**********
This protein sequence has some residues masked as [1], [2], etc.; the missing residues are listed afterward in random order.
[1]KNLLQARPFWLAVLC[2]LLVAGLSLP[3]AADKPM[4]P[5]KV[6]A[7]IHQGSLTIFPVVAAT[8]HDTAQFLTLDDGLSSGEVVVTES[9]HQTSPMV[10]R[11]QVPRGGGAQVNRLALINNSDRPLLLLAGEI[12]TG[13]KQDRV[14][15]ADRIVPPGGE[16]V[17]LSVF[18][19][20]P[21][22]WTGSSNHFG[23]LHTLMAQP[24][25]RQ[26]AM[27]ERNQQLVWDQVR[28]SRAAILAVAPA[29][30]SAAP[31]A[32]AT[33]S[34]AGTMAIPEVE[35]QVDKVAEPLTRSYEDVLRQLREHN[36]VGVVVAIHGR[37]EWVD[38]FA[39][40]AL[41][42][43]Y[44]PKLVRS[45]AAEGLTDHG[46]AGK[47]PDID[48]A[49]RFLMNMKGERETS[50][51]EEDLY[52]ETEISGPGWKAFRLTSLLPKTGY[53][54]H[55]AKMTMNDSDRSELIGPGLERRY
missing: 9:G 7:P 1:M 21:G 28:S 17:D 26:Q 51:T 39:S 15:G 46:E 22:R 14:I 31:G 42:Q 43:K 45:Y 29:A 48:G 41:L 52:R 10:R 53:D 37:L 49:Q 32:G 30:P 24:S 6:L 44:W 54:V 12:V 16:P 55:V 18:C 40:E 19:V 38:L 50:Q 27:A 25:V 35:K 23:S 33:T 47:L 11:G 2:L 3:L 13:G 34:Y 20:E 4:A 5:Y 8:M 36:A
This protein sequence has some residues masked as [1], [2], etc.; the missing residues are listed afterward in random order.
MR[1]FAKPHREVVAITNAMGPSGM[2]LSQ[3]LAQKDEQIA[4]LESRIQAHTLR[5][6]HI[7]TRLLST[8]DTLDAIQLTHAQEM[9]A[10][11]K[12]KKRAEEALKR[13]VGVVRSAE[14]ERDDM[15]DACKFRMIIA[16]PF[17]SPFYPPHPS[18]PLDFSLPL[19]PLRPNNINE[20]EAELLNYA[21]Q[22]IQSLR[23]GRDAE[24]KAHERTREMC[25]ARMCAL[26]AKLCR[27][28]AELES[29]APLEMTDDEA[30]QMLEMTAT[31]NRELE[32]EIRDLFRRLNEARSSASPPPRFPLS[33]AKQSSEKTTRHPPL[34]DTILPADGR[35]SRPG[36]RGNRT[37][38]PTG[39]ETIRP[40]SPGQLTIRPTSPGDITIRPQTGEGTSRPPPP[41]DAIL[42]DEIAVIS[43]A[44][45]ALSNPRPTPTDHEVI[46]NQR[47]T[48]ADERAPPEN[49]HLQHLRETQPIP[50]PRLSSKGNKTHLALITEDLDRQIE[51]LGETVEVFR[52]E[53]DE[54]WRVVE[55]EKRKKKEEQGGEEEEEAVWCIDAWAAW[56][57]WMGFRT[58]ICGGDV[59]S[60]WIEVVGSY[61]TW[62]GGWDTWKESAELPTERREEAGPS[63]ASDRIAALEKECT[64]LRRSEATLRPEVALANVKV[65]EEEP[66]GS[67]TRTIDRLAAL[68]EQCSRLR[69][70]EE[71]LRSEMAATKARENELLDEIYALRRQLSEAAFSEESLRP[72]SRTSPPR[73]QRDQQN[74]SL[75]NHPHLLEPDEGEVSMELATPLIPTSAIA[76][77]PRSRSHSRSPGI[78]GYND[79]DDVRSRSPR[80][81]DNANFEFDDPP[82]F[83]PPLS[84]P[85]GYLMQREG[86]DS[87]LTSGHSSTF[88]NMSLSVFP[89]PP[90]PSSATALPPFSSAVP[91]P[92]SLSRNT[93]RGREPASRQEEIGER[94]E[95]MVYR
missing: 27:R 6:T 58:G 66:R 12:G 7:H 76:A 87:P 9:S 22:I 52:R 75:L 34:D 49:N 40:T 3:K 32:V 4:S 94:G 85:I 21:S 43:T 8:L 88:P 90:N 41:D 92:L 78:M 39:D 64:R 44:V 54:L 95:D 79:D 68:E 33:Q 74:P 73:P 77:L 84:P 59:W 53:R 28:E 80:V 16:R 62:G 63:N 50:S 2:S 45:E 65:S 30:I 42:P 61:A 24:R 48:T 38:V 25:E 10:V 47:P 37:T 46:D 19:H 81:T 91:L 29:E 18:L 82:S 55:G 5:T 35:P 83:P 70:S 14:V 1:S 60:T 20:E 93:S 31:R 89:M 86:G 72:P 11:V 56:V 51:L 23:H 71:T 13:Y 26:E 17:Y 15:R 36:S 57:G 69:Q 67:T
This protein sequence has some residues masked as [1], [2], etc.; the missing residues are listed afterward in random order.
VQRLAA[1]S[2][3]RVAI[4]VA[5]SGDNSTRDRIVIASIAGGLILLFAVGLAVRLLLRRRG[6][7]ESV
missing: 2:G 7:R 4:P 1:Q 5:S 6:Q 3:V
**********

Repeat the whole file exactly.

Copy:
This protein sequence has some residues masked as [1], [2], etc.; the missing residues are listed afterward in random order.
[1]KNLLQARPFWLAVLC[2]LLVAGLSLP[3]AADKPM[4]P[5]KV[6]A[7]IHQGSLTIFPVVAAT[8]HDTAQFLTLDDGLSSGEVVVTES[9]HQTSPMV[10]R[11]QVPRGGGAQVNRLALINNSDRPLLLLAGEI[12]TG[13]KQDRV[14][15]ADRIVPPGGE[16]V[17]LSVF[18][19][20]P[21][22]WTGSSNHFG[23]LHTLMAQP[24][25]RQ[26]AM[27]ERNQQLVWDQVR[28]SRAAILAVAPA[29][30]SAAP[31]A[32]AT[33]S[34]AGTMAIPEVE[35]QVDKVAEPLTRSYEDVLRQLREHN[36]VGVVVAIHGR[37]EWVD[38]FA[39][40]AL[41][42][43]Y[44]PKLVRS[45]AAEGLTDHG[46]AGK[47]PDID[48]A[49]RFLMNMKGERETS[50][51]EEDLY[52]ETEISGPGWKAFRLTSLLPKTGY[53][54]H[55]AKMTMNDSDRSELIGPGLERRY
missing: 9:G 7:P 1:M 21:G 28:S 17:D 26:Q 51:T 39:S 15:G 46:E 22:R 14:I 31:G 42:Q 43:K 45:Y 29:A 48:G 41:L 52:R 10:R 53:D 37:L 49:Q 32:G 30:P 24:S 6:L 44:W 54:V 12:V 16:P 55:V 18:C 40:E 19:V 38:L 50:Q 27:A 25:V 35:K 23:S 33:T 47:L 11:G 2:L 3:L 13:G 34:Y 20:E 4:A 5:Y 8:M 36:A
This protein sequence has some residues masked as [1], [2], etc.; the missing residues are listed afterward in random order.
MR[1]FAKPHREVVAITNAMGPSGM[2]LSQ[3]LAQKDEQIA[4]LESRIQAHTLR[5][6]HI[7]TRLLST[8]DTLDAIQLTHAQEM[9]A[10][11]K[12]KKRAEEALKR[13]VGVVRSAE[14]ERDDM[15]DACKFRMIIA[16]PF[17]SPFYPPHPS[18]PLDFSLPL[19]PLRPNNINE[20]EAELLNYA[21]Q[22]IQSLR[23]GRDAE[24]KAHERTREMC[25]ARMCAL[26]AKLCR[27][28]AELES[29]APLEMTDDEA[30]QMLEMTAT[31]NRELE[32]EIRDLFRRLNEARSSASPPPRFPLS[33]AKQSSEKTTRHPPL[34]DTILPADGR[35]SRPG[36]RGNRT[37][38]PTG[39]ETIRP[40]SPGQLTIRPTSPGDITIRPQTGEGTSRPPPP[41]DAIL[42]DEIAVIS[43]A[44][45]ALSNPRPTPTDHEVI[46]NQR[47]T[48]ADERAPPEN[49]HLQHLRETQPIP[50]PRLSSKGNKTHLALITEDLDRQIE[51]LGETVEVFR[52]E[53]DE[54]WRVVE[55]EKRKKKEEQGGEEEEEAVWCIDAWAAW[56][57]WMGFRT[58]ICGGDV[59]S[60]WIEVVGSY[61]TW[62]GGWDTWKESAELPTERREEAGPS[63]ASDRIAALEKECT[64]LRRSEATLRPEVALANVKV[65]EEEP[66]GS[67]TRTIDRLAAL[68]EQCSRLR[69][70]EE[71]LRSEMAATKARENELLDEIYALRRQLSEAAFSEESLRP[72]SRTSPPR[73]QRDQQN[74]SL[75]NHPHLLEPDEGEVSMELATPLIPTSAIA[76][77]PRSRSHSRSPGI[78]GYND[79]DDVRSRSPR[80][81]DNANFEFDDPP[82]F[83]PPLS[84]P[85]GYLMQREG[86]DS[87]LTSGHSSTF[88]NMSLSVFP[89]PP[90]PSSATALPPFSSAVP[91]P[92]SLSRNT[93]RGREPASRQEEIGER[94]E[95]MVYR
missing: 27:R 6:T 58:G 66:R 12:G 7:H 76:A 87:P 9:S 22:I 52:R 75:L 34:D 49:N 40:T 3:K 32:V 4:S 94:G 85:I 21:S 43:T 8:L 88:P 90:N 41:D 92:L 78:M 39:D 64:R 44:V 54:L 95:D 79:D 68:E 33:Q 74:P 73:P 77:L 84:P 59:W 53:R 28:E 80:V 16:R 62:G 63:N 50:S 2:S 45:E 65:S 30:I 42:P 61:A 24:R 48:T 38:V 25:E 10:V 47:P 37:T 46:D 19:H 81:T 91:L 29:E 18:L 82:S 55:G 5:T 35:P 83:P 70:S 14:V 1:S 60:T 20:E 93:S 31:R 89:M 86:G 72:P 11:V 56:V 51:L 23:H 71:T 13:Y 26:E 17:Y 15:R 36:S 57:G 69:Q 67:T
This protein sequence has some residues masked as [1], [2], etc.; the missing residues are listed afterward in random order.
VQRLAA[1]S[2][3]RVAI[4]VA[5]SGDNSTRDRIVIASIAGGLILLFAVGLAVRLLLRRRG[6][7]ESV
missing: 2:G 7:R 4:P 1:Q 5:S 6:Q 3:V